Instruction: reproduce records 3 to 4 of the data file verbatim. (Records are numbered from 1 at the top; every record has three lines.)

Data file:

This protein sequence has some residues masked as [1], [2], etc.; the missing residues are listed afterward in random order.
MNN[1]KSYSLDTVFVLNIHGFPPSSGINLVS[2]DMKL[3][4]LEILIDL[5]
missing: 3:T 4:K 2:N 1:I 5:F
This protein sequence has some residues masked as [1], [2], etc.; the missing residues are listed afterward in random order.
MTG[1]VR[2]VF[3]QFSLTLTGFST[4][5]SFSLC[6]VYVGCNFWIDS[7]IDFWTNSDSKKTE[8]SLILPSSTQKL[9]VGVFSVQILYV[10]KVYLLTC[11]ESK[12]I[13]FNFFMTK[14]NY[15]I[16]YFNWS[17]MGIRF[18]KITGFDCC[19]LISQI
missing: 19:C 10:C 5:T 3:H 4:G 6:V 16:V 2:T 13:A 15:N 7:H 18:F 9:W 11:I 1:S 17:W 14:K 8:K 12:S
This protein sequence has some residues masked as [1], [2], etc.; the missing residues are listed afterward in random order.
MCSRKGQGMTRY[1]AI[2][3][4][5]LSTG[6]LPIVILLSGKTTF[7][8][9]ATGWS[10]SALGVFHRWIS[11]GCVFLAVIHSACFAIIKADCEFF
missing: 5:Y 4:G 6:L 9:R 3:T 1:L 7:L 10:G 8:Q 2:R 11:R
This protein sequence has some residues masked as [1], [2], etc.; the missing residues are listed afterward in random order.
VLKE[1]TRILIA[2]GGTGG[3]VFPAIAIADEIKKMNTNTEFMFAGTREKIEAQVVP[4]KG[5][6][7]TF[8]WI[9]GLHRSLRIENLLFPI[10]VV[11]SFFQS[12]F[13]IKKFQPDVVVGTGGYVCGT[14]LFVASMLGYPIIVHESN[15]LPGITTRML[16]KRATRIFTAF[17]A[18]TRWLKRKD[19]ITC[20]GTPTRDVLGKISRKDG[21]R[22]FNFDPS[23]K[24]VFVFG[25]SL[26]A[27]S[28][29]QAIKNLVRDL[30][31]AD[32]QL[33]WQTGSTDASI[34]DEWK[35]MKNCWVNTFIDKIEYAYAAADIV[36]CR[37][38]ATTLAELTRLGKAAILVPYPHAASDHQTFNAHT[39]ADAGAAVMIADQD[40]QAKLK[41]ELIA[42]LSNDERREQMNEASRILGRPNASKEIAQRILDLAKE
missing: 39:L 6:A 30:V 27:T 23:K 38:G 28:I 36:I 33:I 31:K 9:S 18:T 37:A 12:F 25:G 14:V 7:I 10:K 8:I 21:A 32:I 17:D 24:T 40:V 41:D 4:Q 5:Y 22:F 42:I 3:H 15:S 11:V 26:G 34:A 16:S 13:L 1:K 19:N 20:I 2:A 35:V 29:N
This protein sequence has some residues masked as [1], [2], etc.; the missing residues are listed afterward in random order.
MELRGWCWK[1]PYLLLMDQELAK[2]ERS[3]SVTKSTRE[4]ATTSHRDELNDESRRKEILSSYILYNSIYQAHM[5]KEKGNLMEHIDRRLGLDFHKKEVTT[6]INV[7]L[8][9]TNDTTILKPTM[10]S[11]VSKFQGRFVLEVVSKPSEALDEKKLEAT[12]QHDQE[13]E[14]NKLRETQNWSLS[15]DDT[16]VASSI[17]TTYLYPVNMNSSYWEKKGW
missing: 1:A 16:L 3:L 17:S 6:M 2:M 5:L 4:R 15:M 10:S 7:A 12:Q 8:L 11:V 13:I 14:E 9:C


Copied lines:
This protein sequence has some residues masked as [1], [2], etc.; the missing residues are listed afterward in random order.
MCSRKGQGMTRY[1]AI[2][3][4][5]LSTG[6]LPIVILLSGKTTF[7][8][9]ATGWS[10]SALGVFHRWIS[11]GCVFLAVIHSACFAIIKADCEFF
missing: 5:Y 4:G 6:L 9:R 3:T 1:L 7:L 10:G 8:Q 2:R 11:R
This protein sequence has some residues masked as [1], [2], etc.; the missing residues are listed afterward in random order.
VLKE[1]TRILIA[2]GGTGG[3]VFPAIAIADEIKKMNTNTEFMFAGTREKIEAQVVP[4]KG[5][6][7]TF[8]WI[9]GLHRSLRIENLLFPI[10]VV[11]SFFQS[12]F[13]IKKFQPDVVVGTGGYVCGT[14]LFVASMLGYPIIVHESN[15]LPGITTRML[16]KRATRIFTAF[17]A[18]TRWLKRKD[19]ITC[20]GTPTRDVLGKISRKDG[21]R[22]FNFDPS[23]K[24]VFVFG[25]SL[26]A[27]S[28][29]QAIKNLVRDL[30][31]AD[32]QL[33]WQTGSTDASI[34]DEWK[35]MKNCWVNTFIDKIEYAYAAADIV[36]CR[37][38]ATTLAELTRLGKAAILVPYPHAASDHQTFNAHT[39]ADAGAAVMIADQD[40]QAKLK[41]ELIA[42]LSNDERREQMNEASRILGRPNASKEIAQRILDLAKE
missing: 39:L 6:A 30:V 27:T 23:K 38:G 28:I 36:I 33:I 31:K 9:S 18:T 37:A 12:F 25:G 14:V 7:I 10:K 8:I 21:A 32:I 17:D 24:T 40:V 41:D 4:Q 5:Y 22:F 42:I 3:H 15:S 11:V 26:G 34:A 16:S 13:L 1:K 19:N 20:I 2:A 35:V 29:N